Wednesday, August 4, 2010

HELOC Happiness: UPDATE (that was fast)

Morekaos wrote: "Dropped below $500m this morning...ouch!!"

The price was "$540,000" and changed to "$499,000"


Asking Price: $540,000
204 North LA VERNE Ave, Long Beach, CA 90803
Beds: 2
Baths: 1
Sq. Ft.: 920
$/Sq. Ft.: $587
Lot Size: 2,400 Sq. Ft.
Year Built: 1926
MLS#: P742241
On Redfin: 23 days
Down Payment: $108,000 (20% conventional)/$21,600 (FHA)
Income Requirement: $123,000 (3.5x mortgage)/$154,000 (3.5x home price)
Monthly Nut: $2,900 (conventional @ 5%)/$3,300 (FHA)
Description: Belmont Shore Classic 1926 Spanish Revival, 2 bed, 1 bath, Garage and 1/2. The subject is in great shape compared to most in the area. A must see if you want a more authentic 1920's Shore home. Features updated gas fireplace, updated bathroom and kitchen, newer roll up garage door. Property has a service porch which adds aprox. 20 sqft. Great ally access for ez drop off of grocery's, etc. A must see before purchasing another similar property in the shore. Great Beach home for resort living in Belmont Shore and just steps away from locally world famous Second Street Shops and restaurants.

There's not enough time in the day to pick apart that woefully idiotic and borderline illiterate description. How exactly can something be "locally world famous"?

That line alone ought to give you an idea of what we're dealing with here.

In the summer of 1997, near the bottom of the last housing cycle, this "subject" was purchased for $220,000. You'll notice that despite a current asking price nearly two-and-a-half times the purchase price, this is a short sale.

As you know, I don't often feature short sales because they are a complete waste of everyone's time. The bank, the second lien-holder, the listing agent, and, of course, the buyer and their agent. However, this one was worth posting because it so perfectly encapsulates the greed and madness of The Great Housing Bubble.

You see, the short sale status means this dipshit (or genius?) racked up more than THREE HUNDRED THOUSAND DOLLARS in HELOC loans, seconds loans, and cash-out refinances. The worst part? Not a dime of that money went into the property:


Oh, but it has a "newer" garage door.

And what a beaut!

So if none of that bubble cash went into improvements and upgrades, just exactly where did it go? Up his nose? In his vein? Beanie Babies?

Just how in the fuck do you burn through $320,000?

Well I guess that's one way.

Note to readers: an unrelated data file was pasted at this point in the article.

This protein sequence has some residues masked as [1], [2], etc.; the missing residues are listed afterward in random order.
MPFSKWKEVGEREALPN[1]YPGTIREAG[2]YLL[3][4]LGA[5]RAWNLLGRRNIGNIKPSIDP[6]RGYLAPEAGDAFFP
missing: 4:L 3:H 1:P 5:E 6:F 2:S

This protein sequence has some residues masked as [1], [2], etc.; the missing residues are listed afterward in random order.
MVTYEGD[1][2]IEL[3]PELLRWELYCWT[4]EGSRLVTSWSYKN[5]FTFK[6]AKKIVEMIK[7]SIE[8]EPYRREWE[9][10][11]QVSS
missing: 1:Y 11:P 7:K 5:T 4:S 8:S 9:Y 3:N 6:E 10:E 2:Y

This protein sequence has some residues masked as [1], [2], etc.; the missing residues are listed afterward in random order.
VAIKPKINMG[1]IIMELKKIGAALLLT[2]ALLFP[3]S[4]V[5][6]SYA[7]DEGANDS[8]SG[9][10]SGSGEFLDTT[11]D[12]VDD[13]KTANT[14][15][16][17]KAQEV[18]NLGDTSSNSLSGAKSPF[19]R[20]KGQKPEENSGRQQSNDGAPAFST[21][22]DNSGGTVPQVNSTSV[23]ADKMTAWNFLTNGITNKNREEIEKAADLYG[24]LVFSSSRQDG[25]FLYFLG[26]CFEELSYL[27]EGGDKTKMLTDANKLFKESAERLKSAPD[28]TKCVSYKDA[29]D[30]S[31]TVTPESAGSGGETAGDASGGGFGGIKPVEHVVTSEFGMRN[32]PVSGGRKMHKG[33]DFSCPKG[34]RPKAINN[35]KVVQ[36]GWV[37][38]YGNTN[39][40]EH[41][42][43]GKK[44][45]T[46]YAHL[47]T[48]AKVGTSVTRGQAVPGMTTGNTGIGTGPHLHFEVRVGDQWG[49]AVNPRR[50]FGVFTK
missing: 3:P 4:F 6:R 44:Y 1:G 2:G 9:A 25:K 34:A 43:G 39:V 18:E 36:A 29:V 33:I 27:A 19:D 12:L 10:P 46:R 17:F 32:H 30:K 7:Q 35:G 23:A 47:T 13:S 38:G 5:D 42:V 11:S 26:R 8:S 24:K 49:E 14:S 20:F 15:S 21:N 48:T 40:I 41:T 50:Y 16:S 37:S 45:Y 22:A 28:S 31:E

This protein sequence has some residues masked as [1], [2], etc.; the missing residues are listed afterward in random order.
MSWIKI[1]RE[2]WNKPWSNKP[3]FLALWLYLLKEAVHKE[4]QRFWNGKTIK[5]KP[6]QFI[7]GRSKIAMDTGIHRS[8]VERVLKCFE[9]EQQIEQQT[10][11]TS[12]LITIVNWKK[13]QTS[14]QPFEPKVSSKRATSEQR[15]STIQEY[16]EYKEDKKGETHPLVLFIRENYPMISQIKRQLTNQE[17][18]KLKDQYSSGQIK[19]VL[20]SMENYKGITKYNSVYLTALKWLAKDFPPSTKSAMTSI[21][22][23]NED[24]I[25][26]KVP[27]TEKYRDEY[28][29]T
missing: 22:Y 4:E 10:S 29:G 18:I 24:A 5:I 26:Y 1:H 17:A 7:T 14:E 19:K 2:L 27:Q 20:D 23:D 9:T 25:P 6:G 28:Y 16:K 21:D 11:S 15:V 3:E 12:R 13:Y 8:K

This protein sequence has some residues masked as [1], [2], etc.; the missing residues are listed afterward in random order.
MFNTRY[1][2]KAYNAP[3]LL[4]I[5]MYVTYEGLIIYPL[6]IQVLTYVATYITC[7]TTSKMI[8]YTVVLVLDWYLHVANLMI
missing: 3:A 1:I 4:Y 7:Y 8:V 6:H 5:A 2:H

From a big-picture perspective, it's the most pathetic thing in the world that a tiny, shitty, horribly located, terribly outdated crap shack in Belmont Shore will still run a young couple (sorry, no room for babies, and too expensive for singles) more than half a million dollars.

Yeah, yeah...they're not making any more land, real estate is local, BS is highly desirable. I get it. My point is, forget all that happy horseshit for a minute and look at this place.

Just look at it.

This infested dump -- in a fucking alley -- is what $3,000 per month gets you.

Yeah, I guess it's cool to have "ally" access, but guess who also has "ally" access? EVERYFUCKINGBODY ELSE IN LONG BEACH.

Check out the Aerial View to see what I'm talking about. Holy shit!

Can you imagine the incessant car noise? And the pestilent smell of The Shore House grease traps? Yikes!

And you know what? Some wide-eyed buyer will probably pay close to asking price for this thing. "A bungalow in the Shore for under $550,000? What a steal!"

Sadly, I understand the mentality of the sucker who ends up buying this property. I really do.

Inventory is dried up (let's be honest, that "tsunami" of new supply will never hit as long as banks are actively encouraged to keep distressed assets off the books), rates are insanely low (and Americans don't care about anything except "what's the monthly payment?"), and people who got priced out or opted out of the bubble have seen some massive declines and are straight up tired of waiting (I've personally been waiting four years to buy a place. It's getting old).

Hell, man, at a certain point people just need to get on with their lives. Even if that means buying a house knowing full-well that it will continue to lose value.

So, although I think this piece of shit is way overpriced for what you get, it's likely being viewed as a prime opportunity for a young, well-heeled couple to finally get into Belmont Shore after years of putting their lives on hold.

If this place was actually for sale, I bet it would go pending in no time.

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